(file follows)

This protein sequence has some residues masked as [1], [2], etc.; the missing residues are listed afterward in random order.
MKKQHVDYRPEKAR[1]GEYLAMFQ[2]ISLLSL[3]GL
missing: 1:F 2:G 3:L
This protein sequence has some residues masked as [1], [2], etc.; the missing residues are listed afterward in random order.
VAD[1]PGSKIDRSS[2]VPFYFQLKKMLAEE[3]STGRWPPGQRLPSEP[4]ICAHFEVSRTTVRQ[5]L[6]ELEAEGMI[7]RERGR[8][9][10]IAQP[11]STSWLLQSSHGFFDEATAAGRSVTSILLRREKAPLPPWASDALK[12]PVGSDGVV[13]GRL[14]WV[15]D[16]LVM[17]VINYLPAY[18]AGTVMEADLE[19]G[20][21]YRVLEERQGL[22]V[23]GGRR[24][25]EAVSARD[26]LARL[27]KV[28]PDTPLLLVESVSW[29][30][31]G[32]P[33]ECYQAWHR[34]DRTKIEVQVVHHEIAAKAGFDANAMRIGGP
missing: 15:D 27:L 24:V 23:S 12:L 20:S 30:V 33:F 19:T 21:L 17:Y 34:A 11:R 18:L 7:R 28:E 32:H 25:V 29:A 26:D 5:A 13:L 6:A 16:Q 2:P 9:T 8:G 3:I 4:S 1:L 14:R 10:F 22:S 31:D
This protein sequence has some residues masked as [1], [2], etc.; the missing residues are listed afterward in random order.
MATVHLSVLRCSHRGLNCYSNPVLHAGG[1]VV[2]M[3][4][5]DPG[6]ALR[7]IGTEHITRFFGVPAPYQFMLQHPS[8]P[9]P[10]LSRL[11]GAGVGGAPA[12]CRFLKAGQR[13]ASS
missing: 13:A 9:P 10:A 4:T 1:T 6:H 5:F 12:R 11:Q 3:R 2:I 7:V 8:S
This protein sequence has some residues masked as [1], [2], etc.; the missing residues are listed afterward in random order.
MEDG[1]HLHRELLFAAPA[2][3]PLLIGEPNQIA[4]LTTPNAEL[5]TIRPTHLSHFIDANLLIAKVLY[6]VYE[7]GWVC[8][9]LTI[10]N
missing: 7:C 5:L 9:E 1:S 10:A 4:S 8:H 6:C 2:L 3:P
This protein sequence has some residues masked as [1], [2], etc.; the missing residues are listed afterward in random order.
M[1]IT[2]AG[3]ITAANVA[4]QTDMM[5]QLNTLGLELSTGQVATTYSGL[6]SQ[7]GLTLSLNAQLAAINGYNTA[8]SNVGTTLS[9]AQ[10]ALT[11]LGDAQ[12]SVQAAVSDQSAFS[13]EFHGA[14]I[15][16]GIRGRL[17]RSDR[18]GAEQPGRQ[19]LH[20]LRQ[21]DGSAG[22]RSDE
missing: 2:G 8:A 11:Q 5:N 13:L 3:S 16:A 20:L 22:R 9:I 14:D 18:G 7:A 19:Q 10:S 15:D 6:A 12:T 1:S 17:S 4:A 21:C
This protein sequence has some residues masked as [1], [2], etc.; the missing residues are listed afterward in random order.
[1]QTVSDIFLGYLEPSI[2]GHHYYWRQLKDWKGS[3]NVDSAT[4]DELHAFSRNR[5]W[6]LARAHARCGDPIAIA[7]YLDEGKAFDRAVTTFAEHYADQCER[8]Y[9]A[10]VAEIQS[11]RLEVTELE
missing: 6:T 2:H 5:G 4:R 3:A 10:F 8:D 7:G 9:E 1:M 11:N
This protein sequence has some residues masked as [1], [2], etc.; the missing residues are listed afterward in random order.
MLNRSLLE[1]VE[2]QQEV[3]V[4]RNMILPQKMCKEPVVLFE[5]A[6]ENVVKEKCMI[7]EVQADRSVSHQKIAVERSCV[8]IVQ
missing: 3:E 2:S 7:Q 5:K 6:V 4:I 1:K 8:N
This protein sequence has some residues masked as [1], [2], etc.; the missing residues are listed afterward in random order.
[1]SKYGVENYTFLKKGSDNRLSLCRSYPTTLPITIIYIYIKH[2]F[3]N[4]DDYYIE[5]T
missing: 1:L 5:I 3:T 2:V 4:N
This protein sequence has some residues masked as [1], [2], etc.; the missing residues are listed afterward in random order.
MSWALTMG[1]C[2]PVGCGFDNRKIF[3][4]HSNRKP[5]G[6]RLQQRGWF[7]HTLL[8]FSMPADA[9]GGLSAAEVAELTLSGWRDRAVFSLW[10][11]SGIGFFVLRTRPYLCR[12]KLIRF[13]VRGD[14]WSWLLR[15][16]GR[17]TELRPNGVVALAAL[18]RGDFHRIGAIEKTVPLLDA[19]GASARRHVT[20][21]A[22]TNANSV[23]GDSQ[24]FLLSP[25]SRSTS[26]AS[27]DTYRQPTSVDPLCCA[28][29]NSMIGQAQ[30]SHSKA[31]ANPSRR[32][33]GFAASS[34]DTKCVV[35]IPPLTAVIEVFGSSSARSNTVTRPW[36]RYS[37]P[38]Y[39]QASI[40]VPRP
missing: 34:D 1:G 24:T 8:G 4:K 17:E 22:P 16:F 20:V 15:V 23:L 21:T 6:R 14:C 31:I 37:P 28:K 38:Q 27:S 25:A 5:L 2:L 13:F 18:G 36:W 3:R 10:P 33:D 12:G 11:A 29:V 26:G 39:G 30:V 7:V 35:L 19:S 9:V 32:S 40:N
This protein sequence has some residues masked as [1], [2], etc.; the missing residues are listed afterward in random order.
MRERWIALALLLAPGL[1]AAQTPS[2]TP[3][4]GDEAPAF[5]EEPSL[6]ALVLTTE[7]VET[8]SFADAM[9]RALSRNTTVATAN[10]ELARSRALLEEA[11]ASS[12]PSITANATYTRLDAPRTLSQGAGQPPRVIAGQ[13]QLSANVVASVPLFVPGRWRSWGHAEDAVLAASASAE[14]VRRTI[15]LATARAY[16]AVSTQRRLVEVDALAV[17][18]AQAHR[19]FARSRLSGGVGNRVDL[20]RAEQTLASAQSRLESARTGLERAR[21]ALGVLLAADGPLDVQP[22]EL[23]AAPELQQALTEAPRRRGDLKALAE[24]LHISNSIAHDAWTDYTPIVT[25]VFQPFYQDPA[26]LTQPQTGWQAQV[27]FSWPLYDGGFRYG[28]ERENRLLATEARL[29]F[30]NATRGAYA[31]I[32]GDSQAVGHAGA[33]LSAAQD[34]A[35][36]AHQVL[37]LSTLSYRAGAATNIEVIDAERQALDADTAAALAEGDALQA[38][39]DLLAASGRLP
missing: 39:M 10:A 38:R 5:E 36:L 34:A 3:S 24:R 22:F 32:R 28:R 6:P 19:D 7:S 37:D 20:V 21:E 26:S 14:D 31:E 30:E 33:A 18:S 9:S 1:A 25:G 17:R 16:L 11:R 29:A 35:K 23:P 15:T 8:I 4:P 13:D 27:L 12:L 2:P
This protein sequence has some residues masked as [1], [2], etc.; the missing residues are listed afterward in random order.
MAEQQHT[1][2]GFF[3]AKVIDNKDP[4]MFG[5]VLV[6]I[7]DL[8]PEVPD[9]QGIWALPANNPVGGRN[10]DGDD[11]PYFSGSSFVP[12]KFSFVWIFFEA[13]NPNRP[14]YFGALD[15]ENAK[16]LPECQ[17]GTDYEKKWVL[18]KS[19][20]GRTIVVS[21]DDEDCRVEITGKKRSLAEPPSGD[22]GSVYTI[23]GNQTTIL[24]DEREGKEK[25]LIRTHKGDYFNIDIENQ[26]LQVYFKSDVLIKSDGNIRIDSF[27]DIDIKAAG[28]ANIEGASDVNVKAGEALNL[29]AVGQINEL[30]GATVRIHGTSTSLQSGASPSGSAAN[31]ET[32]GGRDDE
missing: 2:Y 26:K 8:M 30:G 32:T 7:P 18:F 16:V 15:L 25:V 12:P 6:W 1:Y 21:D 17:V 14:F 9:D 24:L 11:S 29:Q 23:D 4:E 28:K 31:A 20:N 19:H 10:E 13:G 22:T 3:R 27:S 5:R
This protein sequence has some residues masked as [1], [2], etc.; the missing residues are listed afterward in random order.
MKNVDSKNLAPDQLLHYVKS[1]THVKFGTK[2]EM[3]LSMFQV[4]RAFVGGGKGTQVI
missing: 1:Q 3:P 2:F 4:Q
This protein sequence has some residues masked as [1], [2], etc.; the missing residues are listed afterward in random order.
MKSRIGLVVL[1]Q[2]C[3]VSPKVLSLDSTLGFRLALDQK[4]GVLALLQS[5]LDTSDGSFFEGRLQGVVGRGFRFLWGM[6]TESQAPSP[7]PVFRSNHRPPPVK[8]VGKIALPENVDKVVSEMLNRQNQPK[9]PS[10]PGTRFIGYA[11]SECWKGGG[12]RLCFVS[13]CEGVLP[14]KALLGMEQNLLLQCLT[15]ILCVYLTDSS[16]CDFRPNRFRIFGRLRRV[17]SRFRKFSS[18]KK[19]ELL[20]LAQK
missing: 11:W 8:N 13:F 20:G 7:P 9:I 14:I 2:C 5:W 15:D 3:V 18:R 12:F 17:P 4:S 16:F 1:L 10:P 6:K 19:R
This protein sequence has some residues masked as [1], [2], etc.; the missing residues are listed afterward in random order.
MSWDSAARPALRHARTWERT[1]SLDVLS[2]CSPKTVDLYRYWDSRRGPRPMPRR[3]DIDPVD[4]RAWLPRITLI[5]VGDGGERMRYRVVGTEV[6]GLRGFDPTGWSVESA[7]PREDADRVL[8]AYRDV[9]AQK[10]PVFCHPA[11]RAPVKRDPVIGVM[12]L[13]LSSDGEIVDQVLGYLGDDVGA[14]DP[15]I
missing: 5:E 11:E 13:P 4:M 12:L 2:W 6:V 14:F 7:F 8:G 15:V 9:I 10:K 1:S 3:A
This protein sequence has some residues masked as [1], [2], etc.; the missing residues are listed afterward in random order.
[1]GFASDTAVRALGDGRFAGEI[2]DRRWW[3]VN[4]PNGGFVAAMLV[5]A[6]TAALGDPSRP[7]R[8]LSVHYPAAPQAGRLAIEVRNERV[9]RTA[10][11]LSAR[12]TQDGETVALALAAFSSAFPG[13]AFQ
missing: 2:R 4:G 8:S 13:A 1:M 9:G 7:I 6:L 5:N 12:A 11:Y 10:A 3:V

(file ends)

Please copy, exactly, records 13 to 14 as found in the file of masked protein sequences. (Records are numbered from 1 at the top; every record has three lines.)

This protein sequence has some residues masked as [1], [2], etc.; the missing residues are listed afterward in random order.
MKSRIGLVVL[1]Q[2]C[3]VSPKVLSLDSTLGFRLALDQK[4]GVLALLQS[5]LDTSDGSFFEGRLQGVVGRGFRFLWGM[6]TESQAPSP[7]PVFRSNHRPPPVK[8]VGKIALPENVDKVVSEMLNRQNQPK[9]PS[10]PGTRFIGYA[11]SECWKGGG[12]RLCFVS[13]CEGVLP[14]KALLGMEQNLLLQCLT[15]ILCVYLTDSS[16]CDFRPNRFRIFGRLRRV[17]SRFRKFSS[18]KK[19]ELL[20]LAQK
missing: 11:W 8:N 13:F 20:G 7:P 9:I 14:I 2:C 5:W 15:D 3:V 18:R 12:F 17:P 4:S 16:F 1:L 10:P 6:K 19:R
This protein sequence has some residues masked as [1], [2], etc.; the missing residues are listed afterward in random order.
MSWDSAARPALRHARTWERT[1]SLDVLS[2]CSPKTVDLYRYWDSRRGPRPMPRR[3]DIDPVD[4]RAWLPRITLI[5]VGDGGERMRYRVVGTEV[6]GLRGFDPTGWSVESA[7]PREDADRVL[8]AYRDV[9]AQK[10]PVFCHPA[11]RAPVKRDPVIGVM[12]L[13]LSSDGEIVDQVLGYLGDDVGA[14]DP[15]I
missing: 5:E 11:E 13:P 4:M 12:L 2:W 6:V 14:F 7:F 8:G 15:V 9:I 10:K 1:S 3:A